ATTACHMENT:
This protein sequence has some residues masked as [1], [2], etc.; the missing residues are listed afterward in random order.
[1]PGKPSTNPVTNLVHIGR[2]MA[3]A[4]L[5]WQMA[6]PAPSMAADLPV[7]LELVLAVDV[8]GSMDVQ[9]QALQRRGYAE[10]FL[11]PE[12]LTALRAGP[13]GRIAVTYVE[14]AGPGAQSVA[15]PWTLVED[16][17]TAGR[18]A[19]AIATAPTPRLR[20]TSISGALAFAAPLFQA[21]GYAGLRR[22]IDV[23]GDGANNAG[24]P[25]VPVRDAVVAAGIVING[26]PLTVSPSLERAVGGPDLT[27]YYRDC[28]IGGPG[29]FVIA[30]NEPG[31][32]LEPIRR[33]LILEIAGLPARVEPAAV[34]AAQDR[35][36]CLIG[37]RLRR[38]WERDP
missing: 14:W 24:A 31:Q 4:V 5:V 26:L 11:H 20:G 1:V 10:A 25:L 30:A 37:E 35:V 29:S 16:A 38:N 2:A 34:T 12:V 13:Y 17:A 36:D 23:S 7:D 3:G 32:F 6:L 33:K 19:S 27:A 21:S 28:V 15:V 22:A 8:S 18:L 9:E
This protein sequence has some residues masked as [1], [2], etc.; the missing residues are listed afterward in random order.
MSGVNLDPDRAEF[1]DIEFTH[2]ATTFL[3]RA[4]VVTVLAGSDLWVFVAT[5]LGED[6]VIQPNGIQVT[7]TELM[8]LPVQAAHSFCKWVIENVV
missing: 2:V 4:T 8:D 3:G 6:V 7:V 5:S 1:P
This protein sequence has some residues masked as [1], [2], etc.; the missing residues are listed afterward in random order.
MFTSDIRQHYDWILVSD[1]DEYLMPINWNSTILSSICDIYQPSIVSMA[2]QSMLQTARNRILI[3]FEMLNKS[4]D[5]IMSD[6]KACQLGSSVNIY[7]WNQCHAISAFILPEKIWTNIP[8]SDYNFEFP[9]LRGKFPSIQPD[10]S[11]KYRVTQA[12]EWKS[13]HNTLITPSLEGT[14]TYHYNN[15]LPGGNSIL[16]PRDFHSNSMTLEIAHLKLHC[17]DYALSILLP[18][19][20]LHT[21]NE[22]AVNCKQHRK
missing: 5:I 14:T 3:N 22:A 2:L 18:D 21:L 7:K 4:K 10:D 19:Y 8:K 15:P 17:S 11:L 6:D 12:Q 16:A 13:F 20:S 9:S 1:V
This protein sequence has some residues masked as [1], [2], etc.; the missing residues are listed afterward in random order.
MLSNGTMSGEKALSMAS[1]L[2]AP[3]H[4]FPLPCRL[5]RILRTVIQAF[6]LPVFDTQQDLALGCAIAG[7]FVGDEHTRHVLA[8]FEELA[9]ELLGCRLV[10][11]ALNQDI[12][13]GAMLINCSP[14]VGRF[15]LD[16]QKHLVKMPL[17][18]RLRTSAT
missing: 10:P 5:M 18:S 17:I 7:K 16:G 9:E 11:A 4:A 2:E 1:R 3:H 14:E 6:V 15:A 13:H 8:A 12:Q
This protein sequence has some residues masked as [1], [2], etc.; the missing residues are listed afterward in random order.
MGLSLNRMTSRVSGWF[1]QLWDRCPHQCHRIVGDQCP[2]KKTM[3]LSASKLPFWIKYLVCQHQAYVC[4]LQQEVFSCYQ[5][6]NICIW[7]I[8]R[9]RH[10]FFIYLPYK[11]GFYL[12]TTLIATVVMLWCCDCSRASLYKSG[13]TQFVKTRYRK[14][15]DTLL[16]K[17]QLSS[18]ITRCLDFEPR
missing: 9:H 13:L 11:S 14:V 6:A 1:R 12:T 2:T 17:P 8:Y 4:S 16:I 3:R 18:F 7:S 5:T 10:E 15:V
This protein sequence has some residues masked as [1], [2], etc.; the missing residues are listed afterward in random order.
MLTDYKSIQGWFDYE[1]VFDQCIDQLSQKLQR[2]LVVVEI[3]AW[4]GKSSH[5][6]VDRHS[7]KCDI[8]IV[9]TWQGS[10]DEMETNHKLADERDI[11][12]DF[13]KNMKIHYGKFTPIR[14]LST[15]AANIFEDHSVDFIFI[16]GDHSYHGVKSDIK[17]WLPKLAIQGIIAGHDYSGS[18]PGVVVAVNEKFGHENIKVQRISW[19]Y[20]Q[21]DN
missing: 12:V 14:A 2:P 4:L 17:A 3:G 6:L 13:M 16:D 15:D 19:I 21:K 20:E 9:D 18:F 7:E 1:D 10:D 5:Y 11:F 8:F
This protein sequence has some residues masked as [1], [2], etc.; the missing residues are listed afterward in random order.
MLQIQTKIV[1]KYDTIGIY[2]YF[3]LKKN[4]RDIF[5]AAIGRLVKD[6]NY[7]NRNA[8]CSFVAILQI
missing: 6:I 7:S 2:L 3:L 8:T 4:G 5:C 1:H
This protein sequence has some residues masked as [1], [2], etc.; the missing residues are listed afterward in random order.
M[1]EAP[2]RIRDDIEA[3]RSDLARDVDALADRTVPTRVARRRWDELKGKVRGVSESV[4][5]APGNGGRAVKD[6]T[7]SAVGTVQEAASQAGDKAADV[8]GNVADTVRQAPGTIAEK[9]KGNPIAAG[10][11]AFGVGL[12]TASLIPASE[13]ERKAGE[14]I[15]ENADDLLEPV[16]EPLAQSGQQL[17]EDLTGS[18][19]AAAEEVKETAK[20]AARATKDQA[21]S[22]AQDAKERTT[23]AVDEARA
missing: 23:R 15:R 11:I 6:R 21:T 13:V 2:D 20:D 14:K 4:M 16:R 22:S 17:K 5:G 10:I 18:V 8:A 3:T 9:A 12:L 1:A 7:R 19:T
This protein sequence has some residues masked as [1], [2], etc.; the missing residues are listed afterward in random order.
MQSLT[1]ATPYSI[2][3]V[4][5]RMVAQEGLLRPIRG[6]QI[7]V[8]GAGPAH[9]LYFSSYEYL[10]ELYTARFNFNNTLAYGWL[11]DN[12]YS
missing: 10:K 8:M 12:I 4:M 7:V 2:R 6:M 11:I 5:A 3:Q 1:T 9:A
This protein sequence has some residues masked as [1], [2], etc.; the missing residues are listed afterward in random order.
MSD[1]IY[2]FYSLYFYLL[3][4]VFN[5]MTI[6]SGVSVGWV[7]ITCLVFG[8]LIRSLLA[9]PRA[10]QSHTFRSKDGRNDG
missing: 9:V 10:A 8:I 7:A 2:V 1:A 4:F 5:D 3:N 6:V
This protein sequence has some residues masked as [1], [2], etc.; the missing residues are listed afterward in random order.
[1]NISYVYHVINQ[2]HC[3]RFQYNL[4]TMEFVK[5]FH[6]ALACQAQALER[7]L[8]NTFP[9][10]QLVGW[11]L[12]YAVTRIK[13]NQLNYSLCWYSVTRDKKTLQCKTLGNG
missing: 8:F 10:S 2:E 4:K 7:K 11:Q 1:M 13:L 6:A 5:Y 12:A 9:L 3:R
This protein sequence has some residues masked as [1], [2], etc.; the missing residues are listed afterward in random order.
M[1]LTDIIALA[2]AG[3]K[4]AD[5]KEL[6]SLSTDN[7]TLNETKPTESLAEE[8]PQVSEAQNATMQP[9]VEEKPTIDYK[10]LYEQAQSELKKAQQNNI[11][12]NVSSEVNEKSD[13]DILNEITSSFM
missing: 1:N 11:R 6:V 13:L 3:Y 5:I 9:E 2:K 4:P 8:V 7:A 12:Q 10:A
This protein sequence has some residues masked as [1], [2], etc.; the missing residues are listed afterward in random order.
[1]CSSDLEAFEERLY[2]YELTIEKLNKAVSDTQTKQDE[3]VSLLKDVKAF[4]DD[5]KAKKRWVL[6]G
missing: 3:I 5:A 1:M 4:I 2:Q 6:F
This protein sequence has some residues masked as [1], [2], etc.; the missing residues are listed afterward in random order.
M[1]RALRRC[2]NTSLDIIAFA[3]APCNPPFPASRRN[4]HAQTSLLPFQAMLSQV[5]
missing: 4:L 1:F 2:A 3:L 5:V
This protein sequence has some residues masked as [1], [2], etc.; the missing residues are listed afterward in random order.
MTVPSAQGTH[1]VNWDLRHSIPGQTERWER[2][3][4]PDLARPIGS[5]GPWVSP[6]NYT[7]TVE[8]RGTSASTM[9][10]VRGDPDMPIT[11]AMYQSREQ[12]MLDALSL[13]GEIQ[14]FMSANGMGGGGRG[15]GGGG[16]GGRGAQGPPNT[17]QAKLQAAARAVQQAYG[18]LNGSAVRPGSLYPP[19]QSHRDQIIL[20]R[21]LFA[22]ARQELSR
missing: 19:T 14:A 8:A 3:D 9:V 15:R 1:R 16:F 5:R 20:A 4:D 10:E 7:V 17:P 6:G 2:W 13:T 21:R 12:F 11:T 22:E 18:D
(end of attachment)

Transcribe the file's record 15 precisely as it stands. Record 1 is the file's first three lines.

This protein sequence has some residues masked as [1], [2], etc.; the missing residues are listed afterward in random order.
MTVPSAQGTH[1]VNWDLRHSIPGQTERWER[2][3][4]PDLARPIGS[5]GPWVSP[6]NYT[7]TVE[8]RGTSASTM[9][10]VRGDPDMPIT[11]AMYQSREQ[12]MLDALSL[13]GEIQ[14]FMSANGMGGGGRG[15]GGGG[16]GGRGAQGPPNT[17]QAKLQAAARAVQQAYG[18]LNGSAVRPGSLYPP[19]QSHRDQIIL[20]R[21]LFA[22]ARQELSR
missing: 19:T 14:A 8:A 3:D 9:V 15:R 1:R 16:F 5:R 20:A 4:D 10:E 7:V 17:P 6:G 2:W 13:T 21:R 12:F 11:T 22:E 18:D